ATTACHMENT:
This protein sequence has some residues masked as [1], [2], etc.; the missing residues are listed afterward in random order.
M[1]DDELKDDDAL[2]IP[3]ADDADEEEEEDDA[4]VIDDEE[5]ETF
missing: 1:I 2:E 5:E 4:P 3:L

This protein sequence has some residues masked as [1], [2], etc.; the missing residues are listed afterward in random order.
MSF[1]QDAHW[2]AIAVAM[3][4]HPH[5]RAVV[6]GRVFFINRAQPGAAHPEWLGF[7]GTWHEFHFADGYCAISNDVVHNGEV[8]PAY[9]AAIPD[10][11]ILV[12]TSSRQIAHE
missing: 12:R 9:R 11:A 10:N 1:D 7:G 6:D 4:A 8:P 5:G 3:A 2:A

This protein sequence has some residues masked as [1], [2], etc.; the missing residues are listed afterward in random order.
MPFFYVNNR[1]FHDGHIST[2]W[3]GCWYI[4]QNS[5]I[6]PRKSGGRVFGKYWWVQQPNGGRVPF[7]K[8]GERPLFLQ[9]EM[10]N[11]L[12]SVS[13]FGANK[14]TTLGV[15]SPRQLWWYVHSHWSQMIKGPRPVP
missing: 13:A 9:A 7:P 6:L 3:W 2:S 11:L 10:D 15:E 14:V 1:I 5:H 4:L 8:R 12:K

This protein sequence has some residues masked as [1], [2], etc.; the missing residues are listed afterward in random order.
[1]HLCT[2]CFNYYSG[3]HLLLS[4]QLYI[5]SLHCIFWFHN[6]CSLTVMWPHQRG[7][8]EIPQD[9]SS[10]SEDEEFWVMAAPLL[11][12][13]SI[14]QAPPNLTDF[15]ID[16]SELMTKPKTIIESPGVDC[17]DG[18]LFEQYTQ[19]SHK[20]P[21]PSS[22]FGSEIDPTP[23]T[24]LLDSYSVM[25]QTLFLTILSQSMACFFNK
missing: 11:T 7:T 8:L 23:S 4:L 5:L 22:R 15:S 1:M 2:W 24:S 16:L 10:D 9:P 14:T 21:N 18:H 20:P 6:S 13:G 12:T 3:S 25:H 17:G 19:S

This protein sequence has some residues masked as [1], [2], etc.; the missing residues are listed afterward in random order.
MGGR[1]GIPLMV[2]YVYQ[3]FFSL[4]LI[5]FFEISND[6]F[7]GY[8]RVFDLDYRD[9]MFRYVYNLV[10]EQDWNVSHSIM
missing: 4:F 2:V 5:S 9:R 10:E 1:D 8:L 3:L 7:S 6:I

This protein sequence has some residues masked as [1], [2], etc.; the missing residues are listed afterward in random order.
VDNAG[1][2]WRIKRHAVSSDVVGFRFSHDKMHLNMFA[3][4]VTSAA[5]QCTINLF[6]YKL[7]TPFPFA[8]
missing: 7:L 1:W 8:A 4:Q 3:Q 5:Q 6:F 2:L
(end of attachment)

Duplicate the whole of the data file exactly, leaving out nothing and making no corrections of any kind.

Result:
This protein sequence has some residues masked as [1], [2], etc.; the missing residues are listed afterward in random order.
M[1]DDELKDDDAL[2]IP[3]ADDADEEEEEDDA[4]VIDDEE[5]ETF
missing: 1:I 2:E 5:E 4:P 3:L

This protein sequence has some residues masked as [1], [2], etc.; the missing residues are listed afterward in random order.
MSF[1]QDAHW[2]AIAVAM[3][4]HPH[5]RAVV[6]GRVFFINRAQPGAAHPEWLGF[7]GTWHEFHFADGYCAISNDVVHNGEV[8]PAY[9]AAIPD[10][11]ILV[12]TSSRQIAHE
missing: 12:R 9:R 11:A 10:N 1:D 7:G 6:D 4:A 8:P 5:G 3:A 2:A

This protein sequence has some residues masked as [1], [2], etc.; the missing residues are listed afterward in random order.
MPFFYVNNR[1]FHDGHIST[2]W[3]GCWYI[4]QNS[5]I[6]PRKSGGRVFGKYWWVQQPNGGRVPF[7]K[8]GERPLFLQ[9]EM[10]N[11]L[12]SVS[13]FGANK[14]TTLGV[15]SPRQLWWYVHSHWSQMIKGPRPVP
missing: 13:A 9:A 7:P 6:L 3:W 2:S 11:L 10:D 15:E 14:V 1:I 5:H 4:L 8:R 12:K

This protein sequence has some residues masked as [1], [2], etc.; the missing residues are listed afterward in random order.
[1]HLCT[2]CFNYYSG[3]HLLLS[4]QLYI[5]SLHCIFWFHN[6]CSLTVMWPHQRG[7][8]EIPQD[9]SS[10]SEDEEFWVMAAPLL[11][12][13]SI[14]QAPPNLTDF[15]ID[16]SELMTKPKTIIESPGVDC[17]DG[18]LFEQYTQ[19]SHK[20]P[21]PSS[22]FGSEIDPTP[23]T[24]LLDSYSVM[25]QTLFLTILSQSMACFFNK
missing: 11:T 7:T 8:L 23:S 4:L 5:L 22:R 15:S 1:M 2:W 24:S 16:L 10:D 9:P 14:T 21:N 18:H 20:P 6:S 13:G 12:T 3:S 25:H 17:G 19:S

This protein sequence has some residues masked as [1], [2], etc.; the missing residues are listed afterward in random order.
MGGR[1]GIPLMV[2]YVYQ[3]FFSL[4]LI[5]FFEISND[6]F[7]GY[8]RVFDLDYRD[9]MFRYVYNLV[10]EQDWNVSHSIM
missing: 4:F 2:V 5:S 9:R 10:E 1:D 8:L 3:L 7:S 6:I

This protein sequence has some residues masked as [1], [2], etc.; the missing residues are listed afterward in random order.
VDNAG[1][2]WRIKRHAVSSDVVGFRFSHDKMHLNMFA[3][4]VTSAA[5]QCTINLF[6]YKL[7]TPFPFA[8]
missing: 7:L 1:W 8:A 4:Q 3:Q 5:Q 6:F 2:L